How can we mitigate the slip, trip, and fall risk posed by stairs and ramps? By targeting each of the separate hazards individually.

Slips are obviously caused by slippery surfaces, which are in turn caused by a variety of unpredictable conditions. Liquid spills, inclement weather, and deteriorating surfaces all contribute to an increased risk of slipping. Make sure that your stair and ramp surfaces are equipped with effective nonslip material. Our HandiTreads are a great solution to this particular issue.

Trips are caused by a wide range of factors that can compound to create a particularly hazardous condition. Make sure that your steps are free of any debris that might cause someone to stumble. Most importantly, ensure that your steps are well lit and clearly defined in dark conditions. My grandmother was terrified of using our steps because she couldn’t see them very well and was unsure of her footing. There are a number of individual stair light fixtures offered on the internet that can quickly solve the problem in the event that installing overhead lighting is impossible (see Pegasus Lighting). If you are installing these stair lights indoors on carpeted steps, make sure you use LED lights to eliminate the risk of an electrical fire.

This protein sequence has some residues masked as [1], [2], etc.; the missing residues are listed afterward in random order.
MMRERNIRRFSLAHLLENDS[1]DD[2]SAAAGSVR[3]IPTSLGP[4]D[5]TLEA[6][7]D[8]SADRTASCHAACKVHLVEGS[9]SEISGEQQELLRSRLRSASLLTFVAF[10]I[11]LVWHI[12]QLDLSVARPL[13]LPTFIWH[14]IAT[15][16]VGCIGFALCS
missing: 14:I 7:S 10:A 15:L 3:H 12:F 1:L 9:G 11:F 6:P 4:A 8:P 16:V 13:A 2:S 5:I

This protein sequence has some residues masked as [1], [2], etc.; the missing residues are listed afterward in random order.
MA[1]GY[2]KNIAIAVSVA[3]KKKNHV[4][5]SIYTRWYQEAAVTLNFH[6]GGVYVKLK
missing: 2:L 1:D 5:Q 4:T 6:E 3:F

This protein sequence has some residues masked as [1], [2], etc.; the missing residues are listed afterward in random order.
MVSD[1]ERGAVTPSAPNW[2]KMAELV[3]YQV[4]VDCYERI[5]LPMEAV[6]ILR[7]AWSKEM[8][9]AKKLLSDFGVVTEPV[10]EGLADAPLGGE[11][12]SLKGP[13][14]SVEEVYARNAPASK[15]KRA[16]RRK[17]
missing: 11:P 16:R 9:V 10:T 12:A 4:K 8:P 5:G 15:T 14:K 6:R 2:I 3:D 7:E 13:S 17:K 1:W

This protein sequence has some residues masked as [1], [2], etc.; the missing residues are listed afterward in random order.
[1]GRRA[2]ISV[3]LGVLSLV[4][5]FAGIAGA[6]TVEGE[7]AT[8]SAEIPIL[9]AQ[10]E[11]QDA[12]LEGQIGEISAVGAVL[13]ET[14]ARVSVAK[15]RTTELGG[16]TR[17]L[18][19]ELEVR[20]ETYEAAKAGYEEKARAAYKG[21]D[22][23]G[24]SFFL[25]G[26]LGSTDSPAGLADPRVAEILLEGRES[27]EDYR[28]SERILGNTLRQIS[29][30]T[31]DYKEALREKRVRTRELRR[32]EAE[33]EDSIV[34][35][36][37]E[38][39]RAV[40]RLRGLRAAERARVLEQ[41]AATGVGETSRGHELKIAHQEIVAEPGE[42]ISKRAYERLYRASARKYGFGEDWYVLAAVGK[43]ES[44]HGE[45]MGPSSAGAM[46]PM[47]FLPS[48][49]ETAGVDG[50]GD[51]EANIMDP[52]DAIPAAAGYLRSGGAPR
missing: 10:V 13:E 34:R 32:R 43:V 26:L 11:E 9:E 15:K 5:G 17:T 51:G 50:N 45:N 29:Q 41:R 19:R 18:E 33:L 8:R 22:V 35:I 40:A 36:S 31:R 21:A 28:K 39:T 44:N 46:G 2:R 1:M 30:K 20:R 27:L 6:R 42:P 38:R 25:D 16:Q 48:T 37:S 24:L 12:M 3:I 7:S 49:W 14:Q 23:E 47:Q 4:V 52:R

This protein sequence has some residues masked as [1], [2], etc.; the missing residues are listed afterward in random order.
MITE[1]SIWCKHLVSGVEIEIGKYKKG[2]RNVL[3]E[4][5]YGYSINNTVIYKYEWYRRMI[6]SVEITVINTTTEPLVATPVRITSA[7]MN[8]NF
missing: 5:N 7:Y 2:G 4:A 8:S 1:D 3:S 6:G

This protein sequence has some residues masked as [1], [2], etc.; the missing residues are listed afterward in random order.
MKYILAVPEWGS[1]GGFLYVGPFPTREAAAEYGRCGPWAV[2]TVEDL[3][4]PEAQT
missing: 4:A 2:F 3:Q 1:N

Falls are the result of slips and trips but can be halted by a sturdy railing. Install a railing wherever it is possible to do so. The handrail should be between 1 1/4 in. and 2 1/4 in. in diameter. If installing a railing is out of the question, direct those with impaired mobility to stairs that are equipped with a handrail and use the other steps with caution.

And if you are helping someone with limited mobility navigate a set of stairs, remember to remain calm and patient. The rush is not worth the risk.